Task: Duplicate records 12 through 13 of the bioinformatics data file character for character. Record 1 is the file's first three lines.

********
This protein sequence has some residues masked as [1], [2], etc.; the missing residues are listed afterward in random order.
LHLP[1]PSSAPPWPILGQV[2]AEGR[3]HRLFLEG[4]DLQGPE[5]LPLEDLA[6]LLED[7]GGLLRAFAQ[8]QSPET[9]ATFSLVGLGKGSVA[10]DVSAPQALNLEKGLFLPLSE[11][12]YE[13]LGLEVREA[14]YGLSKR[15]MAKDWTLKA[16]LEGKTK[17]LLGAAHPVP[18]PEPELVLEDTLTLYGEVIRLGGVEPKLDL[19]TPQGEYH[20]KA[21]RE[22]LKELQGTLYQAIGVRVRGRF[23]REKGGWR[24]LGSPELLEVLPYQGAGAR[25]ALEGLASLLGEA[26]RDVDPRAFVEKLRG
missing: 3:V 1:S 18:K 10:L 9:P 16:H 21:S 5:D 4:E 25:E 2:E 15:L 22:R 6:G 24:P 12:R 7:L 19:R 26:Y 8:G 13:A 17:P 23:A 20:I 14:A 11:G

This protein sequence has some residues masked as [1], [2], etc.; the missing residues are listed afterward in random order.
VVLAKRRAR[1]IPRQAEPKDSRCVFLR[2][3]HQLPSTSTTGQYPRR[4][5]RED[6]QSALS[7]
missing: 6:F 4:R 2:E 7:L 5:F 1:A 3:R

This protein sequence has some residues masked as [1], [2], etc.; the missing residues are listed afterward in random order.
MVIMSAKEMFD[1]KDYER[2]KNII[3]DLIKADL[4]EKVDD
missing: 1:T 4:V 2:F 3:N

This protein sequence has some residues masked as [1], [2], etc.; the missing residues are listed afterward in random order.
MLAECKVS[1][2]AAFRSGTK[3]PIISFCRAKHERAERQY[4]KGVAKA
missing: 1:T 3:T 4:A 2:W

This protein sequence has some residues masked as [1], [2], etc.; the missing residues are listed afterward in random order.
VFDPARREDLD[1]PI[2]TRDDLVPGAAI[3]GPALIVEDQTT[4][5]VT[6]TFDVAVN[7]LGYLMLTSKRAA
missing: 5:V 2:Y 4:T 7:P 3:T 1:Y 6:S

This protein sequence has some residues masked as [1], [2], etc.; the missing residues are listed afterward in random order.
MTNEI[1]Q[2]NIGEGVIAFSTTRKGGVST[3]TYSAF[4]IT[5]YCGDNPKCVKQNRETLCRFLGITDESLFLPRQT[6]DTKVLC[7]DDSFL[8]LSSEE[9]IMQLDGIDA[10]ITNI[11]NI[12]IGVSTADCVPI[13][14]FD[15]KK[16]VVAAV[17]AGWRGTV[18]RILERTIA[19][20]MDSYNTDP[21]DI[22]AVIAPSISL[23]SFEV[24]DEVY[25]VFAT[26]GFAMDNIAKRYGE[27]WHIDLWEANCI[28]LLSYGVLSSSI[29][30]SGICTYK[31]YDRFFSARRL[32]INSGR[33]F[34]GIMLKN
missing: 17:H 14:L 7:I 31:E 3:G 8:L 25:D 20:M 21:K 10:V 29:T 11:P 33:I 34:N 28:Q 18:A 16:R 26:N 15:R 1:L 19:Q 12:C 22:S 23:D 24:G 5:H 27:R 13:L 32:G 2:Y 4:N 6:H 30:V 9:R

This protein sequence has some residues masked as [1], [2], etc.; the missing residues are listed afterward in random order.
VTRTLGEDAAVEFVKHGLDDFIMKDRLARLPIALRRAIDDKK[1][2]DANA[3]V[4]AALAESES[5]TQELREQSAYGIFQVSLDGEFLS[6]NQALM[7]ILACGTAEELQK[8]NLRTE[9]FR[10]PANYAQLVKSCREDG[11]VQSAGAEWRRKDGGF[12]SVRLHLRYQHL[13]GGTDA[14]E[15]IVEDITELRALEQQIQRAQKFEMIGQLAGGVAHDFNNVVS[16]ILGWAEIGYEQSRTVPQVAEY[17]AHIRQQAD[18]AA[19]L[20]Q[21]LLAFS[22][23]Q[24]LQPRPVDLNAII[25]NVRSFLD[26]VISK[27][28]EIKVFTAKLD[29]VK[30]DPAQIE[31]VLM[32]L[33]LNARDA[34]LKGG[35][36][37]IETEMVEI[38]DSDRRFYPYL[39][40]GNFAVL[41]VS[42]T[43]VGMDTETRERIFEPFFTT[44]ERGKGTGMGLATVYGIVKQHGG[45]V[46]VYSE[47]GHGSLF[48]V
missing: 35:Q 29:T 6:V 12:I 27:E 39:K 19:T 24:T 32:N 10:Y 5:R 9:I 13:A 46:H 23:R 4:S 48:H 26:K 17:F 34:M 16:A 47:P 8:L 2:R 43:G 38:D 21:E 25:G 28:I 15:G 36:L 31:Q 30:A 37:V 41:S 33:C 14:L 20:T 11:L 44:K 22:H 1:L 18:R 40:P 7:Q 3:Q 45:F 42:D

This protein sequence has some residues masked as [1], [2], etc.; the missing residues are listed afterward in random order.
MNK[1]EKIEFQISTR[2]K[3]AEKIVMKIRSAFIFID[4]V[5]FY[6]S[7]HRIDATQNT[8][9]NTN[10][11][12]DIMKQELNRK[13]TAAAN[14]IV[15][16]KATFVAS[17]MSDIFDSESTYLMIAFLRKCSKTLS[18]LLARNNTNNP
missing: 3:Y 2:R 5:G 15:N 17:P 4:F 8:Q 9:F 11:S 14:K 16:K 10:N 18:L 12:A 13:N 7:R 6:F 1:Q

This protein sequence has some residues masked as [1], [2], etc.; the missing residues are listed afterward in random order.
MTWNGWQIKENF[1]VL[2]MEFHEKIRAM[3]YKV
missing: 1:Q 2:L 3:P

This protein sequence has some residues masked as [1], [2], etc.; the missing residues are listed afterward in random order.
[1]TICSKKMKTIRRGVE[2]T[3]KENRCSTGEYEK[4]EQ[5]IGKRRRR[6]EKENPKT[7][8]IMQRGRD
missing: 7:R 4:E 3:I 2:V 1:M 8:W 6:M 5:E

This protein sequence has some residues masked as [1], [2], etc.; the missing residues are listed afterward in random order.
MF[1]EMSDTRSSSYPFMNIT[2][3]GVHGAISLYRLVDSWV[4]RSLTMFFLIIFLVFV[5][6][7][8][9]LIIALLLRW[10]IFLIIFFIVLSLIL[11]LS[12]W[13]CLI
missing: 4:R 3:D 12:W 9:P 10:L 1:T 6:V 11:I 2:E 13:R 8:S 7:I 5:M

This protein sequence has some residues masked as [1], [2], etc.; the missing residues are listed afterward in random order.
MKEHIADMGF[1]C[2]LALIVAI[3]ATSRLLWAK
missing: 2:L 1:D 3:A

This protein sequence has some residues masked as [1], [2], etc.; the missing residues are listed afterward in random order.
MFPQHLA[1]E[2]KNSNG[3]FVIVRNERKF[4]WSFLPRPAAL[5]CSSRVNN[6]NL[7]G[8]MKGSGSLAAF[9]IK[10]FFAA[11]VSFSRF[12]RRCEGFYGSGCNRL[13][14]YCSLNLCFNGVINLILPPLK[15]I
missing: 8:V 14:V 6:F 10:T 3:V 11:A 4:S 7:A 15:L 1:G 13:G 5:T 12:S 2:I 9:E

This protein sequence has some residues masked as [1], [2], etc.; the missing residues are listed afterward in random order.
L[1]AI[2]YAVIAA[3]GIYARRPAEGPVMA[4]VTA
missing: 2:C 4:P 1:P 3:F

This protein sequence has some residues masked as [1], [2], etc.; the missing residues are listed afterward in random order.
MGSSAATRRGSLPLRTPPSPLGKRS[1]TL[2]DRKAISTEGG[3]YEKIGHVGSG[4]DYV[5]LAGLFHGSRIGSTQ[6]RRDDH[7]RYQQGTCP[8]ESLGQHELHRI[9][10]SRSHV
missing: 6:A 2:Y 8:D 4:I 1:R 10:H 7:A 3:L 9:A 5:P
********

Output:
This protein sequence has some residues masked as [1], [2], etc.; the missing residues are listed afterward in random order.
MKEHIADMGF[1]C[2]LALIVAI[3]ATSRLLWAK
missing: 2:L 1:D 3:A

This protein sequence has some residues masked as [1], [2], etc.; the missing residues are listed afterward in random order.
MFPQHLA[1]E[2]KNSNG[3]FVIVRNERKF[4]WSFLPRPAAL[5]CSSRVNN[6]NL[7]G[8]MKGSGSLAAF[9]IK[10]FFAA[11]VSFSRF[12]RRCEGFYGSGCNRL[13][14]YCSLNLCFNGVINLILPPLK[15]I
missing: 8:V 14:V 6:F 10:T 3:V 11:A 4:S 7:A 15:L 1:G 13:G 5:T 12:S 2:I 9:E